A Study of Greek Teachers’ Perceptions and Practices of Teacher Self-Evaluation

Alexandra Ghoula



Evaluating one’s own teaching practice is a complex activity. The paper that follows draws on Aristotelian thinking to examine the value and the complexity of self-evaluation processes, and the effect on teaching, teacher learning and development. It considers constraints to implementation in a context in which teachers are the sole evaluators of their teaching and the learning occurring in schools and highlights the significant role of the individual, professional and policy contexts in this practice.

Abstract: This paper reports some findings of a qualitatively driven study, which investigates Greek teachers’ perceptions of and attitudes towards teacher self-evaluation. The value and meaning attached to the practice of self-evaluation are examined using an interpretative approach and methodological triangulation. Immersion in the context of one primary and six nursery schools provide insights into teachers’ self-evaluation behaviour and the implications for teaching and learning. A randomised sample of 208 secondary and primary school teachers is used to enrich and validate case-studies findings. The findings indicate that the learning acquired via teacher self-evaluation derives from the interaction of teachers’ beliefs, thoughts and dispositions about teaching and learning, with the professional and policy contexts, and frames teachers’ sense of accountability. The paper argues that teacher self-evaluation activities are learning processes driven by will, thought and purpose. However, if teacher self-evaluation is practised only at implicit levels and in ignorance of what it is involved in its practice, it provides minimum chances for teachers to realise the full learning potential of the self-evaluation process and the impact on teaching practice.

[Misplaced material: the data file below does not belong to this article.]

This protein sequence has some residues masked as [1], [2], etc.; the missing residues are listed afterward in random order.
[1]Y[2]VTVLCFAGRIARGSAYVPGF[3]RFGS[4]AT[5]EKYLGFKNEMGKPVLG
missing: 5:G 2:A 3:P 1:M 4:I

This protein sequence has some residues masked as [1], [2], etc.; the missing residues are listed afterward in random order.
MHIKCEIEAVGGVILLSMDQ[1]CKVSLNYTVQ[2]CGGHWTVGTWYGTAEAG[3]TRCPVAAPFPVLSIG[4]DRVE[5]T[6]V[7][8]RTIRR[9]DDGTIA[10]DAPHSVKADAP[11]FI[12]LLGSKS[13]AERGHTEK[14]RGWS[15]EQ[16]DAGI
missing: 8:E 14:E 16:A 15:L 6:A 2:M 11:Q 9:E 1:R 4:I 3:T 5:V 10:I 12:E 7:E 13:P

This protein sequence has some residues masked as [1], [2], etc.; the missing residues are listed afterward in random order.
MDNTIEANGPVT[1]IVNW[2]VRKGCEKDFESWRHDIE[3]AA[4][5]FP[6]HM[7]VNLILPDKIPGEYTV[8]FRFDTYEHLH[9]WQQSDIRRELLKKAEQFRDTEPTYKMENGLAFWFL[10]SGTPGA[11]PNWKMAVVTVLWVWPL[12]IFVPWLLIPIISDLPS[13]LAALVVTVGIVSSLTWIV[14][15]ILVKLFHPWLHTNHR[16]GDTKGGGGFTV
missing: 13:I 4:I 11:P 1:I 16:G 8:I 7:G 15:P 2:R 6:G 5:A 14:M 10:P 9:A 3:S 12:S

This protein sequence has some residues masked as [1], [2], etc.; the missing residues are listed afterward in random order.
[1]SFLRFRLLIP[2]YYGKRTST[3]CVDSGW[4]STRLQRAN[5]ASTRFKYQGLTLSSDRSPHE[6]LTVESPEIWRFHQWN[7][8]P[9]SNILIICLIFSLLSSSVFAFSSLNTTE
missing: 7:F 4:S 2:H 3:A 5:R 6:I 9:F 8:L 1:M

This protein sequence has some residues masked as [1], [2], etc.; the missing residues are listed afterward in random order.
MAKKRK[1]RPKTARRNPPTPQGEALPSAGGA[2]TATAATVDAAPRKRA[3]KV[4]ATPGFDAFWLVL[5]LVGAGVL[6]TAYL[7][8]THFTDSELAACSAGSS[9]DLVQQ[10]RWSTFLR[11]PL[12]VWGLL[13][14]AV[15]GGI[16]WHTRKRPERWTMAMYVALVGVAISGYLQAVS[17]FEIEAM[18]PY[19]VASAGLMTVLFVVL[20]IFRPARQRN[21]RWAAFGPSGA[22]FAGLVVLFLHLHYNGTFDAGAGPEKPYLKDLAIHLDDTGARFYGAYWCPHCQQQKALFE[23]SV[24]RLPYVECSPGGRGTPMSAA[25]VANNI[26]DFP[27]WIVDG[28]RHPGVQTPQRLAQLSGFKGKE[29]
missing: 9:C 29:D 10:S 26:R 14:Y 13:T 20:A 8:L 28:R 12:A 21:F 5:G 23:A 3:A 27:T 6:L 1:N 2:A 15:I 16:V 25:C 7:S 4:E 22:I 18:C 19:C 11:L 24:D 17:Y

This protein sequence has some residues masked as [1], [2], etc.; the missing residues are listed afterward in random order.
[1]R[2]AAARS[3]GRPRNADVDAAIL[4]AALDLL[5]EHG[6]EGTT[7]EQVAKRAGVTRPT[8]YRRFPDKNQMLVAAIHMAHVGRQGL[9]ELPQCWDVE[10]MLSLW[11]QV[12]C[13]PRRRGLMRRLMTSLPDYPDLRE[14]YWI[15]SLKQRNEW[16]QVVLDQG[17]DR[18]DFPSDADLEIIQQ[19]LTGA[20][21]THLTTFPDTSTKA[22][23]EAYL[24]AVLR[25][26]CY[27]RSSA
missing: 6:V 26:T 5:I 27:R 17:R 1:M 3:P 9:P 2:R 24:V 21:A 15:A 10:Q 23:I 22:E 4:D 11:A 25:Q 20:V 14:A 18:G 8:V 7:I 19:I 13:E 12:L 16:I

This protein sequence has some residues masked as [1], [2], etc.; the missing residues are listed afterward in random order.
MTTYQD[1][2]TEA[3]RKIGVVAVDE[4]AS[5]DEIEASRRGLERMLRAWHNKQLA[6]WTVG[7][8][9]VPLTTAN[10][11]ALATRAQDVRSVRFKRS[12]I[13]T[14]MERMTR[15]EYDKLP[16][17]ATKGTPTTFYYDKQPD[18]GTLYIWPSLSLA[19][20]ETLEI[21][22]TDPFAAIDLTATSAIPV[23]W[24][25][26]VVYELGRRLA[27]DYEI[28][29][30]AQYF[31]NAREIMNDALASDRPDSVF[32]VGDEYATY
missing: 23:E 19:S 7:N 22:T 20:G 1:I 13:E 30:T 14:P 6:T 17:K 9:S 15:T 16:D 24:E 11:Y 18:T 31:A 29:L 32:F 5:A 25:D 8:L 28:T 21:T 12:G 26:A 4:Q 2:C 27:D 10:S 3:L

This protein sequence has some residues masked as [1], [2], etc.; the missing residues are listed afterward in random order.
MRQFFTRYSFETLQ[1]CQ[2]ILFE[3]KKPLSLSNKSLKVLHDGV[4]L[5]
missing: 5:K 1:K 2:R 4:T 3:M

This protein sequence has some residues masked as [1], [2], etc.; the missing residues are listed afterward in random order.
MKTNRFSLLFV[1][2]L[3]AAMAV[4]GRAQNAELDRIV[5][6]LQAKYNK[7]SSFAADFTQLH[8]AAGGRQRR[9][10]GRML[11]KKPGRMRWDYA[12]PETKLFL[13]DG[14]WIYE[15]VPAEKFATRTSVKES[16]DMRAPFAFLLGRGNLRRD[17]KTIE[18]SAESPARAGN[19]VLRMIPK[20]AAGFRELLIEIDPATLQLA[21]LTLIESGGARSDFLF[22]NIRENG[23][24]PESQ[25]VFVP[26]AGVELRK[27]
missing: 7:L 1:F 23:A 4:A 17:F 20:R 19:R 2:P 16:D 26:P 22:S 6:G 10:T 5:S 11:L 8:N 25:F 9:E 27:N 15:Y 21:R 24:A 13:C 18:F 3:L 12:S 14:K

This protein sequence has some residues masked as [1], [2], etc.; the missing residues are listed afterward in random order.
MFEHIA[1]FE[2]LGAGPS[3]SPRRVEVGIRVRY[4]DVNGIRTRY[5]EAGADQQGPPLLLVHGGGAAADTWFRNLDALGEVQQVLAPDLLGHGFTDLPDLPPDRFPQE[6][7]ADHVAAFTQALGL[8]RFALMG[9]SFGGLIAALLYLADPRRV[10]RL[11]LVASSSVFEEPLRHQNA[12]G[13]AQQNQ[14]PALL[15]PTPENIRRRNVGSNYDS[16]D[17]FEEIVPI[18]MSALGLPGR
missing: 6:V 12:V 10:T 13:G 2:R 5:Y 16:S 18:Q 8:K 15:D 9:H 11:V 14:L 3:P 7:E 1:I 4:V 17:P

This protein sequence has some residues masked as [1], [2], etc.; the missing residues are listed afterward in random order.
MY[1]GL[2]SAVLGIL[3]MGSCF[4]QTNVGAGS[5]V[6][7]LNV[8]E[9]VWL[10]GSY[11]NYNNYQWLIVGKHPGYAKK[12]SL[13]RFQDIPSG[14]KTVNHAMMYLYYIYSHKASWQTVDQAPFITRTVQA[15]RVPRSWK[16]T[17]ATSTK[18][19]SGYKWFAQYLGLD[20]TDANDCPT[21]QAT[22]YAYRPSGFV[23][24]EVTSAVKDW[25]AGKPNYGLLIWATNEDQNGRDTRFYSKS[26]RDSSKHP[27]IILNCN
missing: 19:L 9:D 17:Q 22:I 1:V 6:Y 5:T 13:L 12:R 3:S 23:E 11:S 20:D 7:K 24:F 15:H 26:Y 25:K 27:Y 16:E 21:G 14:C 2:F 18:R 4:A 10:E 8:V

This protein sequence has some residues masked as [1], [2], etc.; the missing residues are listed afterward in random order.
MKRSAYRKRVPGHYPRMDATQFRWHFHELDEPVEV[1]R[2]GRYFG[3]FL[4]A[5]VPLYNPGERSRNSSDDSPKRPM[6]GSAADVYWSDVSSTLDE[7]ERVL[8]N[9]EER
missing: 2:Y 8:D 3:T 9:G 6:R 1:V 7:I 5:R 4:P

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ISSN 2049-9558
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